Sunflower seeds boost tryptophan levels and heart health

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Seeds for Cardiovascular Health(NaturalHealth365) In spite of scientific advances, heart disease is still the leading cause of death for Americans. Yet, experts tell us, many cases of cardiovascular disease are preventable, with simple lifestyle changes – such as a healthier diet – to help lower the risk.

Do you crave ‘junky’ foods? The seeds of a cheerful, hardy summer flower – scientifically known as Helianthus annuum – offer a tasty alternative to junk foods such as potato chips and cookies, and can help you redirect your cravings towards healthier fare.

Sunflower seeds – with their crunchy, pleasing texture and mildly sweet, buttery taste – are a virtually perfect snack food. They are not only packed with essential micronutrients and antioxidants, but are also rich in natural plant oils that work together to ward off heart disease.

Why are sunflower seeds good for the heart?

In addition to polyunsaturated linoleic acid, sunflower seeds contain oleic acid – an extremely beneficial monounsaturated acid that is also found in such heart-healthy treats as olives and avocados. Oleic acid helps to lower harmful LDL cholesterol while raising amounts of desirable HDL cholesterol.

In addition, animal studies have shown that a diet high in oleic acid can help reverse the negative effects of inflammatory cytokines. As inflammation triggers many serious diseases – including heart disease and cancer – this bodes well for sunflower seeds’ ability to promote coronary health.

Can oleic acid prevent heart disease?

The simple answer is yes. In a study published in 2004 in Nutrition, omega-3 polyunsaturated acids, including oleic acid, decreased the risk of cardiovascular disease. Oleic acid also lowered unhealthy LDL cholesterol and decreased concentrations of vascular cell adhesion molecules, making cells less ‘sticky’ – and reducing risk of atherosclerosis, strokes, blood clots and heart disease.

Sunflower seeds have been shown to boost immunity

Sunflower seeds are rich in amino acids, organic compounds essential to the production of protein. In addition to their role as “building blocks” of protein, amino acids can help to prevent the buildup of body fat and boost the immune system; they can also benefit the heart in a variety of ways.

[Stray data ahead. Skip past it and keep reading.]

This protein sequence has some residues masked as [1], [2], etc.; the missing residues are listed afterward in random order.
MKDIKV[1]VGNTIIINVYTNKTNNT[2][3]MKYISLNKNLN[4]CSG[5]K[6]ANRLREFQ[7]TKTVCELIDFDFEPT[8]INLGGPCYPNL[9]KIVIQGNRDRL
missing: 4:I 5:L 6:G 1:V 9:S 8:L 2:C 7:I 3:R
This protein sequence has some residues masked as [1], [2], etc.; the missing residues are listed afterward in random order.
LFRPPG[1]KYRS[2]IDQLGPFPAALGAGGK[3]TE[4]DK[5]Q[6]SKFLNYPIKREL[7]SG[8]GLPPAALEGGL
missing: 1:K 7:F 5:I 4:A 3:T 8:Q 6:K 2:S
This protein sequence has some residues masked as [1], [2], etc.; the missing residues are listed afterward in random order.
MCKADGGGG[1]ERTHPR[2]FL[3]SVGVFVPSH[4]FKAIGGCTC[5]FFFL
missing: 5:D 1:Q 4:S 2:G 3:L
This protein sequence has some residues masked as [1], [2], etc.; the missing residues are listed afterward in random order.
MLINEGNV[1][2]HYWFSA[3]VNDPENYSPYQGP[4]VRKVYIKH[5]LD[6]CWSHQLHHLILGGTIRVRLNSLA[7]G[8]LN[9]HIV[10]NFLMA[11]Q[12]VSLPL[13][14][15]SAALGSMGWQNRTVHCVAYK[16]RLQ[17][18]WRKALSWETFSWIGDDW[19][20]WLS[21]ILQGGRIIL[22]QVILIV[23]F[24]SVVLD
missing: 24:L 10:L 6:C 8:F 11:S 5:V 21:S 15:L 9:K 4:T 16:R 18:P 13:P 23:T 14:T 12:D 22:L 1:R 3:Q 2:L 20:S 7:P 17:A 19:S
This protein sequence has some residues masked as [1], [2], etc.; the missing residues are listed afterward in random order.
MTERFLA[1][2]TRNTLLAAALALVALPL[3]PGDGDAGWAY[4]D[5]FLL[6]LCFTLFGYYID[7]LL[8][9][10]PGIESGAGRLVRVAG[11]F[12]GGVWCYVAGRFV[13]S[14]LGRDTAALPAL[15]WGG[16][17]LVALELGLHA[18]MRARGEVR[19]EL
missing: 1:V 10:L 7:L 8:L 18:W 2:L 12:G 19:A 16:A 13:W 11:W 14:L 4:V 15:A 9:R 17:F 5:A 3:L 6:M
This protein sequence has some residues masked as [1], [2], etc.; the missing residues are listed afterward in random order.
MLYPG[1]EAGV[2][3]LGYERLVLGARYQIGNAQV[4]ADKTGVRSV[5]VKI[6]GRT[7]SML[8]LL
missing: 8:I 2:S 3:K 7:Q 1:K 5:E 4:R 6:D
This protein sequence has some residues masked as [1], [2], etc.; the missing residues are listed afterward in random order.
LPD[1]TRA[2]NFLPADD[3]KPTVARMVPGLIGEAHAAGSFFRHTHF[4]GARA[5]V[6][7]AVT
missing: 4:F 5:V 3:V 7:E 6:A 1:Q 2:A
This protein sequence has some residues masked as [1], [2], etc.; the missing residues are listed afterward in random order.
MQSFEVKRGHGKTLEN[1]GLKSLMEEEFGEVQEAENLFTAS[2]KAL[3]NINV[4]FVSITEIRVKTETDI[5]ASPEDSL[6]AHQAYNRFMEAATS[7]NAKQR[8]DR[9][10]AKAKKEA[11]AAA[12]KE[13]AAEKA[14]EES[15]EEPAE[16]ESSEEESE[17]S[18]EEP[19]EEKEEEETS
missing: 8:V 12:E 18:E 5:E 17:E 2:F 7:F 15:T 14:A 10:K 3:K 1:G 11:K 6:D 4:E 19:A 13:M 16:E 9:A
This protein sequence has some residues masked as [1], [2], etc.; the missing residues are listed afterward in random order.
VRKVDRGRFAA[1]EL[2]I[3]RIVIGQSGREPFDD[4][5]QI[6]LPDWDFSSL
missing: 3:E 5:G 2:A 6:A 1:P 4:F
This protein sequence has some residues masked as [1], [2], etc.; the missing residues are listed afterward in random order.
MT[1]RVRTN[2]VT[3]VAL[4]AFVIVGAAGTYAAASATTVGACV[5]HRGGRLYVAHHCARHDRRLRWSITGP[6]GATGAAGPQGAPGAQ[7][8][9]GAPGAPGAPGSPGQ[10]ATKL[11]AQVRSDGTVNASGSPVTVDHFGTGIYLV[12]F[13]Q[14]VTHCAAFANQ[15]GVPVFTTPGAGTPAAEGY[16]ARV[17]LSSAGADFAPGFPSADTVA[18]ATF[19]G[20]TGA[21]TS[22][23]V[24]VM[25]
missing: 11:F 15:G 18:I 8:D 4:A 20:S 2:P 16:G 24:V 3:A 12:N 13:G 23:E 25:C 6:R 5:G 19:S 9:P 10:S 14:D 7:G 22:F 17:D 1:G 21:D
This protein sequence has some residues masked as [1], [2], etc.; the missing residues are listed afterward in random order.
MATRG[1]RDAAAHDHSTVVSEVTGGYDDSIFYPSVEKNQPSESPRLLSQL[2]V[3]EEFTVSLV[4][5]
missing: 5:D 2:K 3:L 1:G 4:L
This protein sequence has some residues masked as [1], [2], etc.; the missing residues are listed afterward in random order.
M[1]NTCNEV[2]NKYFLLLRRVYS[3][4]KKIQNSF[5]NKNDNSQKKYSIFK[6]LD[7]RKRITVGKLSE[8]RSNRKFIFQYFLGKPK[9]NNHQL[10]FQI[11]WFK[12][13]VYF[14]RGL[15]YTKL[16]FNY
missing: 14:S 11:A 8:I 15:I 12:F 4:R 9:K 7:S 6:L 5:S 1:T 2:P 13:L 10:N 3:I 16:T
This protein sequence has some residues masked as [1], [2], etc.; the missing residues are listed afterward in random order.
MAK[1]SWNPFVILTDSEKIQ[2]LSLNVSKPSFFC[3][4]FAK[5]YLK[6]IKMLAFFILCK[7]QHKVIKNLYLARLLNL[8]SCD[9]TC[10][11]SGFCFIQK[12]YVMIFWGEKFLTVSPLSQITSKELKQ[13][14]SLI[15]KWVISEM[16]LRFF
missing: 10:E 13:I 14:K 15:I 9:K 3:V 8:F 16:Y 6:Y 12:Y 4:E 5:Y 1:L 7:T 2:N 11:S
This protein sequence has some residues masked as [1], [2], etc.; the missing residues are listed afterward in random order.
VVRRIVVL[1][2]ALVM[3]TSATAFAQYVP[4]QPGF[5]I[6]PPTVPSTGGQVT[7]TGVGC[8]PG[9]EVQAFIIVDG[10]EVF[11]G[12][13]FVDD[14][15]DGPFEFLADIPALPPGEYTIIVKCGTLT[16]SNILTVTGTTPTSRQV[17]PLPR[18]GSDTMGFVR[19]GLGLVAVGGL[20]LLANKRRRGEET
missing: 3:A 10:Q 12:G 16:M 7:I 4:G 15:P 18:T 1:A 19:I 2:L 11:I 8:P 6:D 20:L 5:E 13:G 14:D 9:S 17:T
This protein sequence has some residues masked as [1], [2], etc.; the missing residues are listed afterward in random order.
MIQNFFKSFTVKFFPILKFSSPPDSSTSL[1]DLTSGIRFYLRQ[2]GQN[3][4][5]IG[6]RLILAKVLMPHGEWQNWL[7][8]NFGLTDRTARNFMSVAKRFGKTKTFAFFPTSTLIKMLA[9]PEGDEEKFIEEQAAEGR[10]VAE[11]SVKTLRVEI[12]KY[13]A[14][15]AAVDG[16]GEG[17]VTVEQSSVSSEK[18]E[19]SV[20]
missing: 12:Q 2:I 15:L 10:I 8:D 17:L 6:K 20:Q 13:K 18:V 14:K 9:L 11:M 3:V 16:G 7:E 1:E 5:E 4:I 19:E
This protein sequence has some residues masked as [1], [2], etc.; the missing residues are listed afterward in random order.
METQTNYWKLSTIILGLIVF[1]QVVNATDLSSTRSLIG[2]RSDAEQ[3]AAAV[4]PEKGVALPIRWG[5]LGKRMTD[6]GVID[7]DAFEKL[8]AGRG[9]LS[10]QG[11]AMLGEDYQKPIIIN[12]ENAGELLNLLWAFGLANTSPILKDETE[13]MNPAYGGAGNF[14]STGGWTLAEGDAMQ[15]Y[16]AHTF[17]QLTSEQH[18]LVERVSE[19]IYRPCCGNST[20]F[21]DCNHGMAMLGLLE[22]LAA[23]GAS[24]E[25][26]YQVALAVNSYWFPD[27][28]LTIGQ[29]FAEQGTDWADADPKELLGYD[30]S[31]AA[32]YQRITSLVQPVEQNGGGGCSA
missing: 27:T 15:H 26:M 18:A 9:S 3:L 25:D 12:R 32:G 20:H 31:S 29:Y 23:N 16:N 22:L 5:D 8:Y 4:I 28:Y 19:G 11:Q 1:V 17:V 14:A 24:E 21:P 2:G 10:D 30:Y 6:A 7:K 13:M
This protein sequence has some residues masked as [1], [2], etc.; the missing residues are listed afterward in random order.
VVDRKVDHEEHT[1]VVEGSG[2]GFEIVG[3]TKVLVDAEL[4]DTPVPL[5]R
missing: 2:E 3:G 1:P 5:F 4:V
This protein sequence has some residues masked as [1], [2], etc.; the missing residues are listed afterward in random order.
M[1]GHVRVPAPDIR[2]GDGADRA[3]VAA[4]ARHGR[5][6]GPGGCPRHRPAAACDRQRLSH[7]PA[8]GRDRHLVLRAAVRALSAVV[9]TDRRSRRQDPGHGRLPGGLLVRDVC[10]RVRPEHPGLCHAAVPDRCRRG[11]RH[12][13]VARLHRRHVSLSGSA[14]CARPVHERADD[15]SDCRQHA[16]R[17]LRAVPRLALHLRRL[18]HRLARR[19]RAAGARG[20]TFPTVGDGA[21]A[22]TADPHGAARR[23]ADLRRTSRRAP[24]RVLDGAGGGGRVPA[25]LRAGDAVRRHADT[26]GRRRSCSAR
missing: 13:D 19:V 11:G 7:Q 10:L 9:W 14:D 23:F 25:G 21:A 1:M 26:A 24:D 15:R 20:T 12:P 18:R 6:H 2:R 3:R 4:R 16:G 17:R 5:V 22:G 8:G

A mere quarter of a cup – about 35 grams – of sunflower seeds contains an impressive .70 grams of arginine – which can increase the elasticity of arteries while decreasing vascular resistance. By helping to keep blood vessels dilated, arginine enhances blood flow, helping to prevent the development of coronary artery disease.

Sunflower seeds also offer healthy amounts of tryptophan. Many people know that tryptophan can promote restful sleep and reduce anxiety and mood swings; not as well known is the fact that tryptophan is a potent antioxidant that can scavenge harmful free radicals in the body.

Glutamic acid, also found in sunflower seeds, benefits the cardiovascular system as well. In a 2009 study published in Circulation: Journal of the American Heart Association, researchers found that this amino acid can significantly lower blood pressure.

Good things come in small packages

The same quarter-cup serving of sunflower seeds contains over 80 percent of the adult daily value of antioxidant and anti-inflammatory vitamin E – which helps protect against the oxidation of cholesterol, a major factor in heart disease. Sunflower seeds are also high in selenium, a terrific antioxidant – especially when taken in conjunction with vitamin E. Sunflower seeds also contain healthy levels of magnesium – which helps to regulate blood pressure, and niacin – which boosts levels of desirable high-density lipoproteins.

With 204 calories to a quarter-cup, sunflower seeds are not a low-cal food. However, one serving offers the same amount of protein as an 8-oz. container of yogurt; sunflower seeds’ exemplary amounts of vitamins, minerals, micronutrients and protein make them a very good caloric investment. In addition, they are naturally high in heart-healthy dietary fiber – which leads to a feeling of satiety, and can help prevent overeating.

Choosing the best sunflower seeds

It doesn’t much matter if you buy your sunflower seeds shelled or unshelled; the important thing is that they be organic. Unshelled sunflower seeds should feel crisp and firm; avoid any that appear limp, soggy or withered.

Shelled sunflower seeds should be grayish-white, and have a fresh, clean fragrance; if they are visibly yellowed, this could mean that they are rancid. Unshelled seeds may be stored at room temperature in an airtight container, while shelled seeds should be refrigerated.

You can use these versatile seeds to add flavor and texture to rice, pasta, tabouleh or casserole dishes. Sprinkle them over green salads, stir them into oatmeal, or use them to enliven chicken salad. Highly portable and convenient to eat, sunflower seeds are perfect for quick energy on the hiking trail, or for an afternoon pick-me-up at your desk.

With almost every constituent working together to ward off coronary disease, it is almost as if sunflower seeds have been divinely engineered towards the goal of protecting your heart. All you have to do is nibble away and enjoy.

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References:
http://circ.ahajournals.org/content/120/3/221
http://www.ncbi.nlm.nih.gov/pubmed/15165614
http://www.whfoods.com/genpage.php?tname=foodspice&dbid=57
http://www.lipidworld.com/content/8/1/25
http://www.cdc.gov/dhdsp/data_statistics/fact_sheets/fs_heart_disease.htm
http://umm.edu/health/medical/altmed/supplement/selenium

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  • Karen Scribner

    You can use the butter like tahini to make delicious dressing for salads. It is great on baby spinach.